FOR IMMEDIATE RELEASE 15-51
June 12, 2015
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Department of Environmental Protection to Clean and Repair Culverts in Cannonsville Reservoir Watershed
Motorists encouraged to use caution as work may require intermittent lane closures
The New York City Department of Environmental Protection today announced that work will begin this month to clean and repair four large box culverts in the Cannonsville Reservoir watershed. The work will promote water quality, protect local roadways, and reduce the chances of flooding by ensuring that four local brooks flow properly through the culverts, unimpeded by debris and sediment from previous storms.
The $3.5 million project includes work to the following culverts in Delaware County:
- A culvert on County Route 47 through which the Loomis Brook flows. The culvert is 10 feet tall and 40 feet wide.
- A culvert on County Route 27 through which the Mormon Hollow Creek flows. The culvert is 10 feet tall and 20 feet wide.
- A culvert on Dry Brook Road through which the Dry Brook flows. The culvert is 10 feet tall and 20 feet wide.
- A culvert on Dryden Brook Road through which the Dryden Brook flows. The culvert is 10 feet tall and 32 feet wide.
Sediment from previous storms will be cleaned out of these culverts, which in some cases are as much as 60 percent full of debris that had been washed in from tropical storms Irene and Lee. After debris is removed, concrete repairs will be done from inside the culverts. Some of the culverts’ wing walls will be rehabilitated and new rocks will be set in place to stabilize the shores where the stream banks meet the culverts. Old guiderails will be removed from all the culverts and replaced with new ones, and the roads that run atop the culverts will be resurfaced.
Motorists are asked to use caution while driving through these areas, as the projects may require intermittent lane closures or work along the highway shoulders. Work is expected to be finished by September.
The culverts were installed in the 1950s and 1960s, at the same time as construction of Cannonsville Reservoir and its facilities. The Cannonsville Reservoir, placed into service in 1964, holds roughly 95.7 billion gallons of water. It collects water from a 455-square-mile watershed, the largest watershed of any single reservoir in New York City’s water supply system.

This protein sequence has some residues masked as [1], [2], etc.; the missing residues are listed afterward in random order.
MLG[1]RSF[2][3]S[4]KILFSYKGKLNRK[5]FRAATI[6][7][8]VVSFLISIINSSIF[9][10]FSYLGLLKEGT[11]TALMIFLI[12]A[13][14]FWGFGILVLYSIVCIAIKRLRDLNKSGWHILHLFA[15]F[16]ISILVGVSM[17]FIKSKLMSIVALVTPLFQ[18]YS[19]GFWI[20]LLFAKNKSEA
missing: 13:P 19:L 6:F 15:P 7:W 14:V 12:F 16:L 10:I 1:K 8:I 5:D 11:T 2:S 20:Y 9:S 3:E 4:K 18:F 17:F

DEP manages New York City’s water supply, providing more than one billion gallons of high quality water each day to more than 9 million New Yorkers. This includes more than 70 upstate communities and institutions in Ulster, Orange, Putnam and Westchester counties who consume an average of 110 million total gallons of drinking water daily from New York City’s water supply system. This water comes from the Catskill, Delaware, and Croton watersheds that extend more than 125 miles from the City, and the system comprises 19 reservoirs, three controlled lakes, and numerous tunnels and aqueducts. DEP has nearly 6,000 employees, including almost 1,000 scientists, engineers, surveyors, watershed maintainers and other professionals in the upstate watershed. In addition to its $70 million payroll and $157 million in annual taxes paid in upstate counties, DEP has invested more than $1.7 billion in watershed protection programs—including partnership organizations such as the Catskill Watershed Corporation and the Watershed Agricultural Council—that support sustainable farming practices, environmentally sensitive economic development, and local economic opportunity. In addition, DEP has a robust capital program with nearly $14 billion in investments planned over the next 10 years that will create up to 3,000 construction-related jobs per year. For more information, visit nyc.gov/dep, like us on Facebook, or follow us on Twitter.